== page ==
Enter your email address to join our mailing list:
live in a culture where we expect instant results. We want the fastest
acting pain relief, the quickest Internet service and the easiest path
through hardship. We must all try to remember that there is no drive-thru-window
solution for grief."
by Todd Little, Bereavement Service Professional
I’ve read a lot about grief over the years and this is one of the
best articles I’ve found. I do hope you find it helpful.
We live in a culture that avoids emotional discomfort. In fact, our society
makes it easy to look for distractions and diversions from all things
painful. If we can drink, eat, shop, play or Facebook grief away, we will.
But here’s the truth — losing a loved one is excruciatingly
painful. And it doesn’t just hurt for a few days, a few weeks, a
few months, or even a few years. The impact of a major loss is lifelong.
Emotional “closure” is a cultural myth.
Why? Because no matter how many years go by — 10, 20, 30 —
you will be changed irrevocably. You may think of your dear one almost
daily and you will have days out of the blue that knock the wind right
out of you. Certainly, the pain softens and eases over time. However,
normal grief will always have moments of reoccurring sharpness, pain as
raw as the very first day.
But, consider this. If I suggested that I could wave a magic wand and
make all of your enduring pain disappear instantly — with only one
catch, that you would never have known your dear one… ever, they
never would have been born — would you take that bargain?
No, you wouldn’t. And you wouldn’t because that relationship,
that love, touched and enriched your life immeasurably. Your life without
their physical presence is painful but your life having never known them
at all is unthinkable. Their love was, and continues to be, a great gift
Living with loss has no closure on pain but, thankfully, it also has no
closure on love. Transcending loss is the process of learning to live
with love and loss side by side in a way that brings greater meaning and
purpose into our lives. Develop a practice of reflecting on the following
three points and you will find that pain and love will become easier lifelong
Loss is lifelong — Loss is our most universal experience.
We carry the remnants of loss with us every day. Let yourself grieve and
feel your pain, riding the waves of feeling. While other people may tell
you to “get over it,” understand that “normal”
grief never quite goes away. While it changes over time, its impact endures.
Gentle acceptance of this fact allows you to begin to integrate loss into
Love is eternal — You are still in a relationship
with your dear one. This love is an integral part of who you are. Let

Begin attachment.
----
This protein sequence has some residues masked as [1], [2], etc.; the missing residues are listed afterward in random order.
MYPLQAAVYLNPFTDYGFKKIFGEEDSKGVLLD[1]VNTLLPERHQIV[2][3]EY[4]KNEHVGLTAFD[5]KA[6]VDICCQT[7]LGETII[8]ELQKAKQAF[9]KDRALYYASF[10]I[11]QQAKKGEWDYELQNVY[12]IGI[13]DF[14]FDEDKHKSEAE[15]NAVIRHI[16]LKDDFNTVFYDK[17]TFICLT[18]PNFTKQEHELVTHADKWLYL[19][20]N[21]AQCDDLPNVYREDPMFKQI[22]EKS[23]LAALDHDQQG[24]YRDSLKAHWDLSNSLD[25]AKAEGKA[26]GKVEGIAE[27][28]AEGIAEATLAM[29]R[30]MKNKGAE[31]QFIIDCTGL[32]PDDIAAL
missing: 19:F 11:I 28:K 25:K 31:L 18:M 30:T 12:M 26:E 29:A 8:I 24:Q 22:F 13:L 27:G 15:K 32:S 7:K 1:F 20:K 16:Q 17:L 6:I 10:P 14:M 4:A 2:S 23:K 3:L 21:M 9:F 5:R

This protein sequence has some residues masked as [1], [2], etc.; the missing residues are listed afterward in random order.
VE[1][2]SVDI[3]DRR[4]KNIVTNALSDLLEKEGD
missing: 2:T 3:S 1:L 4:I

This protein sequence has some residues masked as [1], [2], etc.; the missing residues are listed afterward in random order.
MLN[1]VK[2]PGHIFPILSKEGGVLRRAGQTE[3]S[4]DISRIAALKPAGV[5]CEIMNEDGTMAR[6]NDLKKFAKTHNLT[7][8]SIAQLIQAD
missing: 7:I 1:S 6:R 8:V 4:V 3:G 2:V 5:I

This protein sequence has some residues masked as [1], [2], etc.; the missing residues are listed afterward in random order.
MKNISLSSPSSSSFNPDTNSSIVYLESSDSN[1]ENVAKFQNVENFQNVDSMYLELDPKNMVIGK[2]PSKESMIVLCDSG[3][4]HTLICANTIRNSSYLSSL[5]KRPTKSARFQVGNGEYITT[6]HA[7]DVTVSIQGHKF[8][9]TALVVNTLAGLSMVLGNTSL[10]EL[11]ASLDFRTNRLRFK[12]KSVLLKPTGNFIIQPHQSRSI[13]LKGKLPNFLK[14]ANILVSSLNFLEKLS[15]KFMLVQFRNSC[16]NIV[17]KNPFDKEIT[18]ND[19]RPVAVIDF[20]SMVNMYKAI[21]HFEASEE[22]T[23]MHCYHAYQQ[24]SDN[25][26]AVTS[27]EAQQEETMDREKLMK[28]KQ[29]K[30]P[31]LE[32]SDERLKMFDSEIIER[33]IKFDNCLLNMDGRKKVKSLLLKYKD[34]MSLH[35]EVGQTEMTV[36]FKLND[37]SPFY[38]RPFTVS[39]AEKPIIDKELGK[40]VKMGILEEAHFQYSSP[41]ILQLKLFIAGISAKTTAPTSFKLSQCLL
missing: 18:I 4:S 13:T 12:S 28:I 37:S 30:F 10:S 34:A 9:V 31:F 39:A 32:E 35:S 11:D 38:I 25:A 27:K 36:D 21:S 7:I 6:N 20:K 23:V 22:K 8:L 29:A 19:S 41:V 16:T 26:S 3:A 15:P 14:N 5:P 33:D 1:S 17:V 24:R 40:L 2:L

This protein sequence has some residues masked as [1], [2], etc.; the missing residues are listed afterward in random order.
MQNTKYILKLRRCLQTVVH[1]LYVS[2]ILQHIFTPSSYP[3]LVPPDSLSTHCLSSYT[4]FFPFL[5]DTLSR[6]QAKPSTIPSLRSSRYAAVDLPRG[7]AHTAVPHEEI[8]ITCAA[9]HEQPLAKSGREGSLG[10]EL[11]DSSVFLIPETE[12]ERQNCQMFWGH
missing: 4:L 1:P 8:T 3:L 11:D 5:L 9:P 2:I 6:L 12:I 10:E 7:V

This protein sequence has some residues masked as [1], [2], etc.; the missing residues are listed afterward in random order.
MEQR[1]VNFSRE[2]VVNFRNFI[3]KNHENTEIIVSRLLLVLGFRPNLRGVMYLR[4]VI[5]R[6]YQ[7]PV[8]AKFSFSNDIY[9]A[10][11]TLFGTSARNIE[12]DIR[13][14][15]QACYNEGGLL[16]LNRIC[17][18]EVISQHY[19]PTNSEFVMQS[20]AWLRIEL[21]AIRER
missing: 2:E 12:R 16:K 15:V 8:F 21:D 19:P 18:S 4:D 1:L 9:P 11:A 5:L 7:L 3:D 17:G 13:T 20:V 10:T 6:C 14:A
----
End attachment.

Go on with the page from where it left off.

yourself talk about your loved one, reminisce, look at photographs, and
stay connected to this person who made such an enduring impact on you.
Consider lighting candles in their honor on special days and/or giving
gifts in their honor. They will always be a part of your life.
You are changed — Don’t expect to return
to your “old self.” You are living into a new self. This self
has new attitudes toward life, toward death, toward spirituality and toward
your own life’s meaning and purpose. Other people may have trouble
with your changes, but let them know that change is a natural part of
living. Be open to new aspects of yourself coming alive. As you let yourself
be changed, you will find that growth is possible.
Cultivating a more open position toward your grief will enable you to
live with it more peacefully. Remember that after a death, love and loss
go hand-in-hand. Closure on one would mean closure on the other. Fortunately,
love is a benevolent force in our world that we simply cannot live without.
From the Huffington Post http://www.huffingtonpost.com/ashley-davis-bush/grief_b_1553523.html
You also may find the work of Alan D. Wolfelt, Ph.D. below helpful...
Yourself Heal When Someone Dies
by Alan D. Wolfelt, Ph.D.
Love Has Died
You are now faced with the difficult, but important, need to mourn. Mourning
is the open expression of your thoughts and feelings regarding the death
and the person who has died. It is an essential part of healing. You are
beginning a journey that is often frightening, painful, overwhelming,
and sometimes lonely. This article provides practical suggestions to help
you move toward healing in your personal grief experience.
Grief is Unique
Your grief is unique. No one will grieve in exactly the same way. Your
experience will be influenced by a variety of factors: the relationship
you had with the person who died; the circumstances surrounding the death;
your emotional support system; and your cultural and religious background.
As a result of these
factors, you will grieve in your own special way. Don’t try to compare
your experience with that of other people or to adopt assumptions about
just how long your grief should last. Consider taking a “one-day-at-a-time”
approach that allows you to grieve at your own pace.
Express your grief openly. By sharing your grief outside yourself, healing